Find a quiet space, maybe in your new calm environment, outside, or even in the closet. Find a spot to sit and notice where your body connects to the ground or chair.
Take a minute and breathe into your body in this space. With your arms loose and your palms down on your thighs, roll your shoulders- I like to roll one back and one forward, almost like pedaling a bike…but with your shoulders. And then reverse.
Doing this articulates the upper spine and allows you to feel into any areas of tightness in your side body, low back and torso. How does it feel moving your body in this space today?
Next, find stillness. Close your eyes. Accept a full breath in through your nose, allowing your abdomen and chest to rise and then fall on the exhale. On your next round imagine your rib cage, all the way around, expanding out 360 degrees and softening down the exhale.
Settle into your body without judgment. Be with the feeling of your body. If your mind begins to wander, take your attention to the sound of your breath, the rhythm of your breath in your body or the feel of the breath, cool as it enters the nostrils, warm as it leaves you.
Soften your body and your mind and set an intention for the day. Like, I want to be present this morning. I want to feel joy. I want to be buoyant…etc
Feeling especially anxious with too many tabs open in your brain? Find stillness lying on your back. Grounding the back of your body on the floor harnesses yin energy which calms the nervous system and promotes…grounding.
Like actual rest. One of the reasons we started pstprtm was to honor the women and mothers who came before us. To honor the fact that unlike our ancestors, we can take the space to navigate the transition to motherhood with community and support.
Allowing your body to rest, your mind to quiet and to release and let go, even for 10 minutes is a reverent act. An act dedicated to all the women who didn’t have the space, time, or luxury to stop and breathe. To put their feet up to rest and recover.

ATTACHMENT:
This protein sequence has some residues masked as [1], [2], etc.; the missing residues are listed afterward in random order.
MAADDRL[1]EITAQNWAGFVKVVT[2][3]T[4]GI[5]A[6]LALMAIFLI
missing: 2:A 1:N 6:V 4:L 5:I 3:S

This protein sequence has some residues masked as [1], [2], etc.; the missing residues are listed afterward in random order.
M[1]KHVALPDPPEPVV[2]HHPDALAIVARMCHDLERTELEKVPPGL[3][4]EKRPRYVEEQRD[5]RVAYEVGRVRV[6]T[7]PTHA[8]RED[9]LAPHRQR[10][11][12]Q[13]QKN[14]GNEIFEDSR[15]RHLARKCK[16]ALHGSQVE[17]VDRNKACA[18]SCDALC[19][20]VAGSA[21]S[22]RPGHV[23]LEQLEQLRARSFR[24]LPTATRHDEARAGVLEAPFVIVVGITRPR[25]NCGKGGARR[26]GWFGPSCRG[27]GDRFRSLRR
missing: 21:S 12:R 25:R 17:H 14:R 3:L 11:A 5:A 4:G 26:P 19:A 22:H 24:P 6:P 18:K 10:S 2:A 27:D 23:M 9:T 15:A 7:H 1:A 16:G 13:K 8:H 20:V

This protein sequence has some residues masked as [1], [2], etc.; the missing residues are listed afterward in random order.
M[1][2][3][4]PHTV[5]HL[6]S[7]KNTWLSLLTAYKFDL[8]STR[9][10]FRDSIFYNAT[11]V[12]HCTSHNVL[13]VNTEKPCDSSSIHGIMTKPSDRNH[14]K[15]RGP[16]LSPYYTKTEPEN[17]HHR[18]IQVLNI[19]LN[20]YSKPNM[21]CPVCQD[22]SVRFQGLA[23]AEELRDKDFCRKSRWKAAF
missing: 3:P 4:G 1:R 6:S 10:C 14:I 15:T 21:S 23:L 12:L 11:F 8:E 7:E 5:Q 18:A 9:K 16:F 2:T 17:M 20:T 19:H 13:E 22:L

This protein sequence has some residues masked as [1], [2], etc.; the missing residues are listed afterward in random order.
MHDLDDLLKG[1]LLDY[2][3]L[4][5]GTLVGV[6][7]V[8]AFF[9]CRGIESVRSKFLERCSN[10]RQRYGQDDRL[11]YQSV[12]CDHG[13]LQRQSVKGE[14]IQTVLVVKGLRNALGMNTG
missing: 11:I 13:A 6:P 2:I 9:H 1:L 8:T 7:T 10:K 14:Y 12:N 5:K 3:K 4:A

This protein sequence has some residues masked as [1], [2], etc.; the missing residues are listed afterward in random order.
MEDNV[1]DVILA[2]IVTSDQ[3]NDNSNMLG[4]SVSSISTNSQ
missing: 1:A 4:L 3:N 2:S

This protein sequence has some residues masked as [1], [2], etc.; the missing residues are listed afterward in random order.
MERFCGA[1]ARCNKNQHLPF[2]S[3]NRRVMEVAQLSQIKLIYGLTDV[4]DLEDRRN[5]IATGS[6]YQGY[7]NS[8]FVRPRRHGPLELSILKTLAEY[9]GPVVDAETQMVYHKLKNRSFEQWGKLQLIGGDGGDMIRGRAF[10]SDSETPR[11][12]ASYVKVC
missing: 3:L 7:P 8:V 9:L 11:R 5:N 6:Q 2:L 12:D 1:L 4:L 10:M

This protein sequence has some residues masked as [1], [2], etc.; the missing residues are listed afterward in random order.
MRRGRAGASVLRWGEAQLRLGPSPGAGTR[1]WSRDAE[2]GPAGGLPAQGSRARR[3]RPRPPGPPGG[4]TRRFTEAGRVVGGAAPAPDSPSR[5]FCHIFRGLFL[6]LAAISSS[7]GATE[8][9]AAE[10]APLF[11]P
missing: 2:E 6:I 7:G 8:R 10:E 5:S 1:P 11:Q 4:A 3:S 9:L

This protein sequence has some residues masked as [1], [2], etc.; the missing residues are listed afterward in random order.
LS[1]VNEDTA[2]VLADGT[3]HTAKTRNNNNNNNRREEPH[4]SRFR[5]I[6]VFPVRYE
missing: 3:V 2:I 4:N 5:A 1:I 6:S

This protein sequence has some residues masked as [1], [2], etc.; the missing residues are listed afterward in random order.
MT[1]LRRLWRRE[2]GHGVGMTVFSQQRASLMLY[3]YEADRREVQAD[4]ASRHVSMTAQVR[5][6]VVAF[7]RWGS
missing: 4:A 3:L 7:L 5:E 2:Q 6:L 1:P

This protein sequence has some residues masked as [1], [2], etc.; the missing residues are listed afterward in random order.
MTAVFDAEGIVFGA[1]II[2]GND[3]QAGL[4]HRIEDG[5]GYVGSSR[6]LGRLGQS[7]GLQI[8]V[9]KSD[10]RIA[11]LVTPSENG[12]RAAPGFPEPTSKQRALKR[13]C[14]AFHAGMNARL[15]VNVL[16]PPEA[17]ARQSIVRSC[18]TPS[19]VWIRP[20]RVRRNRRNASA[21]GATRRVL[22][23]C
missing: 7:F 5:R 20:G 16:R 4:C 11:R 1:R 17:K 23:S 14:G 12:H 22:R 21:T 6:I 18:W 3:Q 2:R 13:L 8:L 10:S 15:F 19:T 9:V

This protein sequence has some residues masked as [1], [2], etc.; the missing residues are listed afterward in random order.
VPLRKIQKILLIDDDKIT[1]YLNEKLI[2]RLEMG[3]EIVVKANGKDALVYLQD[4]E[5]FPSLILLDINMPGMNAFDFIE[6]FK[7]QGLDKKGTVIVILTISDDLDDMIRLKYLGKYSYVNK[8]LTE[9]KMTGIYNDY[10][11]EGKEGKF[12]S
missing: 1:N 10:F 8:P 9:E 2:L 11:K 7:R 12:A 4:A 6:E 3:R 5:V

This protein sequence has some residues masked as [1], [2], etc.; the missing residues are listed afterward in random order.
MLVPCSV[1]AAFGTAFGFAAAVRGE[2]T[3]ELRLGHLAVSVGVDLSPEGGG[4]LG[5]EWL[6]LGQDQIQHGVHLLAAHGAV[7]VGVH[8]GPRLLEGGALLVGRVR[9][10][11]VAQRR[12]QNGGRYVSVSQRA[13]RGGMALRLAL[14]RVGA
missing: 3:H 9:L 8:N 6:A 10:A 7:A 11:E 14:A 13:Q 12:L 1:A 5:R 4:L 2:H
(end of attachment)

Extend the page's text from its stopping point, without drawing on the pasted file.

So if it feels uncomfortable to rest for yourself, and you feel guilty for wanting and needing a break, do it for your great grandmother, in her honor.
Make This Non Negotiable
So we have a plan, now we have to execute it. This is the hardest part. Because there are constant demands on your time and energy. There is always laundry, dishes, meal prep, tears, books, boo boos, everything and it feels like you’re the only one to do it.
We’ve been taught that that is our role as mothers. The do-er of everything. But this leads to burnout. This leads to resentment. This leads to rage. And that is not the life you want, that is not the mother you want to be. That is not the spouse you want to be.
You have to be relentless in your advocacy of yourself. The same way you are for your children. You know that if they skip that nap, they are going to be miserable. So you hold boundaries around activities, visits, candy to maintain your child’s health and wellbeing.
Can you challenge yourself to take the same stance for yourself?
This is all new terrain for most of us. Motherhood challenges us at every turn, and we’re not supposed to have ALL of the answers.
How can we know which swaddle our baby loves before we meet them? How are we supposed to know our needs as a new mom before we are a new mom? And then everything changes every other week so all of this is constantly changing.
In so many ways, we are newborns too. Read more about that here. We have to experience these things fully to know what works for us and what doesn’t. We need to be intentional as we move through this transition and transformation to consider the options available to us and what aligns for us.
And through these experiences and experiments, we find that our voice is our strongest asset. But before we speak, we must learn to listen.